The exhibition will be presented in the Special Exhibition Galleries on the Second Level of the High’s Stent Family Wing.
Exhibition Organization and Support
“Bruce Onobrakpeya: The Mask and the Cross” is organized by the High Museum of Art, Atlanta. Major funding provided by the National Endowment for the Arts. This exhibition is made possible by Premier Exhibition Series Sponsor Delta Airlines, Inc.; Premier Exhibition Series Supporters ACT Foundation, Inc., Sarah and Jim Kennedy, Louise Sams and Jerome Grilhot, Harry Norman Realtors, and wish foundation; Benefactor Exhibition Series Supporters Robin and Hilton Howell; Ambassador Exhibition Series Supporters The Antinori Foundation, Corporate Environments, The Arthur R. and Ruth D. Lautz Charitable Foundation, and Elizabeth and Chris Willett; Contributing Exhibition Series Supporters Farideh and Al Azadi, Sandra and Dan Baldwin, Mr. and Mrs. Robin E. Delmer, Marcia and John Donnell, Mrs. Peggy Foreman, Helen C. Griffith, Mrs. Fay S. Howell/The Howell Fund, Mr. and Mrs. Baxter Jones, Joel Knox and Joan Marmo, Dr. Joe B. Massey, Margot and Danny McCaul, The Ron and Lisa Brill Family Charitable Trust, Wade A. Rakes II & Nicholas Miller, The Fred and Rita Richman Fund, USI Insurance Services, and Mrs. Harriet H. Warren. Generous support is also provided by Alfred and Adele Davis Exhibition Endowment Fund, Anne Cox Chambers Exhibition Fund, Barbara Stewart Exhibition Fund, Dorothy Smith Hopkins Exhibition Endowment Fund, Eleanor McDonald Storza Exhibition Endowment Fund, The Fay and Barrett Howell Exhibition Fund, Forward Arts Foundation Exhibition Endowment Fund, Helen S. Lanier Endowment Fund, John H. and Wilhelmina D. Harland Exhibition Endowment Fund, Katherine Murphy Riley Special Exhibition Endowment Fund, Margaretta Taylor Exhibition Fund, and RJR Nabisco Exhibition Endowment Fund.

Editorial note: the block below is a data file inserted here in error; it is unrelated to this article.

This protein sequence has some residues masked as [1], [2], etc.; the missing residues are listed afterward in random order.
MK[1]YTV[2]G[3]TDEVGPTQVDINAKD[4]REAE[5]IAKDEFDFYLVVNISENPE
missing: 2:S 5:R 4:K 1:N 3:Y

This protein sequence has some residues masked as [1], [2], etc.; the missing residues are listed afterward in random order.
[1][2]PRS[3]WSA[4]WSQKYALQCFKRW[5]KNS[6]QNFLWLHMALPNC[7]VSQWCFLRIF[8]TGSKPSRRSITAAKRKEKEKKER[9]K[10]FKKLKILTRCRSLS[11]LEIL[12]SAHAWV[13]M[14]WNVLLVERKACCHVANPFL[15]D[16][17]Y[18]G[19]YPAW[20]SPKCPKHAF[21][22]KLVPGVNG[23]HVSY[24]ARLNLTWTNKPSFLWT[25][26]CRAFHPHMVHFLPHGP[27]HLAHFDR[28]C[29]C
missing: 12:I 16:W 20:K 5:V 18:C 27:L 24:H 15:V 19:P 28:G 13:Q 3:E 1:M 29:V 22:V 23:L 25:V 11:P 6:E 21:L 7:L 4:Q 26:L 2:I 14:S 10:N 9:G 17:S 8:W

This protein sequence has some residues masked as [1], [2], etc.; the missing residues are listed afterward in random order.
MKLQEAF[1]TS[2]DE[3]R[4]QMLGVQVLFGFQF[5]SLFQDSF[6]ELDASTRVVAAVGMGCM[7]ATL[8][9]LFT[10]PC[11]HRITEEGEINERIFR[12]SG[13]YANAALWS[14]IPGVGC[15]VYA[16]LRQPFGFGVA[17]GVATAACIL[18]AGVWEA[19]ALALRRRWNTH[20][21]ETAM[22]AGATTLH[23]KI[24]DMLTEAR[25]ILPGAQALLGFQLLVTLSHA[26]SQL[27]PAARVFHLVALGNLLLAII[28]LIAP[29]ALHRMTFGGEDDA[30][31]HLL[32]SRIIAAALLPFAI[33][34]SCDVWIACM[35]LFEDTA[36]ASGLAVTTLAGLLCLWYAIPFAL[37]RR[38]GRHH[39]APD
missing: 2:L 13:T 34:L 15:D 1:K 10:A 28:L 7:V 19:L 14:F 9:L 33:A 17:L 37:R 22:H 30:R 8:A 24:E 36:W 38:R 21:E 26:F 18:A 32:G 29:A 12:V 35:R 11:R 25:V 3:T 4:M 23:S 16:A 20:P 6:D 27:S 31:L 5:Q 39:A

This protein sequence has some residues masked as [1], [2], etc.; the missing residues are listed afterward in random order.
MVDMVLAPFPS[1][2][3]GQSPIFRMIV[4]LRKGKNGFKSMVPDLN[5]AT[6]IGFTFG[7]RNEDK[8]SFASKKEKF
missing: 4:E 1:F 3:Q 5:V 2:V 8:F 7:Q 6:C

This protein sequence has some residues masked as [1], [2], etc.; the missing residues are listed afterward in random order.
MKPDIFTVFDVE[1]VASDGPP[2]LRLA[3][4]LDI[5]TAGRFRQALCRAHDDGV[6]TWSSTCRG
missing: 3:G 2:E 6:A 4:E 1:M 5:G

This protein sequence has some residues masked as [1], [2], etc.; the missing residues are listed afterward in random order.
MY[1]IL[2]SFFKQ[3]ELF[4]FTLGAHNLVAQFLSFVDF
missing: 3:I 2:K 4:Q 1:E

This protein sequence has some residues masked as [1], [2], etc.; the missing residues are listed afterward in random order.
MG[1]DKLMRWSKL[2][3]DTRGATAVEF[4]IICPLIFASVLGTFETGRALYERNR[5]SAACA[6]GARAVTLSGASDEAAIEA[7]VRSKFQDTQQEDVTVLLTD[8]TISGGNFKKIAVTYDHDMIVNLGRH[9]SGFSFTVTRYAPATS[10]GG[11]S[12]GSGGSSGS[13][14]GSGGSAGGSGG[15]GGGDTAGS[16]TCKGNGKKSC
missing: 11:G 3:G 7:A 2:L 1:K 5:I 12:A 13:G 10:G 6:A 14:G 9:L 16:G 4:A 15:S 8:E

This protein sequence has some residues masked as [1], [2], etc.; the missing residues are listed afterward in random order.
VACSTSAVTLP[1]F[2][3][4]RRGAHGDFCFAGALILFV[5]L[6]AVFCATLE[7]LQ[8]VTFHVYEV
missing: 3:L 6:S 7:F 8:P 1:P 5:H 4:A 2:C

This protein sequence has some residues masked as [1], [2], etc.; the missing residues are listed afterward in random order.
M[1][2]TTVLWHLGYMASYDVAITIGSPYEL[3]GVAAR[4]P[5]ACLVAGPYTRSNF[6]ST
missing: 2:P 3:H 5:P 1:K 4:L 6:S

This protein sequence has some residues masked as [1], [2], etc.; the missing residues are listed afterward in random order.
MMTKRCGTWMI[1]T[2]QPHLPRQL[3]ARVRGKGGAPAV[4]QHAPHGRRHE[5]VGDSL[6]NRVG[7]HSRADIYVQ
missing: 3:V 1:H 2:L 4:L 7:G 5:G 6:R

About the High Museum of Art
Located in the heart of Atlanta, the High Museum of Art connects with audiences from across the Southeast and around the world through its distinguished collection, dynamic schedule of special exhibitions and engaging community-focused programs. Housed within facilities designed by Pritzker Prize-winning architects Richard Meier and Renzo Piano, the High features a collection of more than 18,000 works of art, including an extensive anthology of 19th- and 20th-century American fine and decorative arts; major holdings of photography and folk and self-taught work, especially that of artists from the American South; burgeoning collections of modern and contemporary art, including paintings, sculpture, new media and design; a growing collection of African art, with work dating from prehistory through the present; and significant holdings of European paintings and works on paper. The High is dedicated to reflecting the diversity of its communities and offering a variety of exhibitions and educational programs that engage visitors with the world of art, the lives of artists and the creative process. For more information about the High, visit www.high.org.